USU Ecologist Receives DOE Grant to Study Soil's Role in Carbon Cycle
Friday, Jul. 12, 2019
USU ecologist Bonnie Waring heads one of seven projects chosen nationally by competitive peer review for a U.S. Department of Energy Terrestrial Ecological Sciences grant.
Soil samples collected from throughout the state of Utah by USU ecologist Bonnie Waring and her team. Using the samples, Waring developed a novel technique to create synthetic soil for carbon cycle research.
Utah State University ecologist Bonnie Waring heads one of seven projects chosen nationally by competitive peer review for a U.S. Department of Energy Terrestrial Ecological Sciences grant.
Waring receives a two-year, $295,967 award to fund her project, “Leveraging synthetic root-soil systems to quantify relationships between plant traits and the formation of soil organic carbon.” The award is sponsored by the Office of Biological and Environmental Research within the department’s Office of Science.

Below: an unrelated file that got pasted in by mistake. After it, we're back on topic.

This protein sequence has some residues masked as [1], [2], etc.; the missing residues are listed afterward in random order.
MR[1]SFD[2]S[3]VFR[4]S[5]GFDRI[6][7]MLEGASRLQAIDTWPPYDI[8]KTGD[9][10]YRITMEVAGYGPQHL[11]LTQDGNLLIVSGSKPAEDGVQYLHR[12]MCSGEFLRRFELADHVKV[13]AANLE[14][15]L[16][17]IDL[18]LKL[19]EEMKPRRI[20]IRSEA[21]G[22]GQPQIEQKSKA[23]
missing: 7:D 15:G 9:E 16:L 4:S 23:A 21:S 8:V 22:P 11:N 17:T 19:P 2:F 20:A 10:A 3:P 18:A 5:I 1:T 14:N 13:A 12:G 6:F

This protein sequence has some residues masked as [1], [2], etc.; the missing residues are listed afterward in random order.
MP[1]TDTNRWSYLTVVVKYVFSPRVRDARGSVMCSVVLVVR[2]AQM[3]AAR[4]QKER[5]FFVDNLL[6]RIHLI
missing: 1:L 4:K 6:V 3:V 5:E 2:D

“Earth’s carbon is stored in three main places: the bodies of plants and animals, the atmosphere and the soil,” says Waring, assistant professor in USU’s Department of Biology and the USU Ecology Center. “And there’s more carbon in soil than the first two combined.”
Soil microbial respiration – ‘breathing’ or carbon dioxide release – plays a key role in global carbon cycling, she says, “but it tends to be out of sight, out of mind.”
“With the grant funding, we’ll explore some fundamental questions about soil and its response to climate change,” Warning says, “We’ll ask ‘What controls the resident time of carbon in soil?’ ‘How much will stay there and how much will return to the atmosphere?’”
Because of multiple factors, study of carbon is real soil is difficult.
“We’ve developed a new technique to create synthetic soil, which enables us to study carbon cycling in the lab,” Waring says. “Our lab soils are developed from samples collected throughout the state of Utah.”
Using this technique, Waring and her team can investigate the roles of varied components of soil, including minerals, organic matter and microbes.
“With the synthetic soil, we can test some exciting hypotheses about how plants and microbes change the soil,” she says. “From our findings, we can develop models to predict how climate changes affecting the soil will influence the carbon cycle.”
- - Mary-Ann Muffoletto, Public Relations Specialist, College of Science, 435-797-3517
- - Bonnie Waring, Ecologist, Department of Biology and Ecology Center, 435-797-6360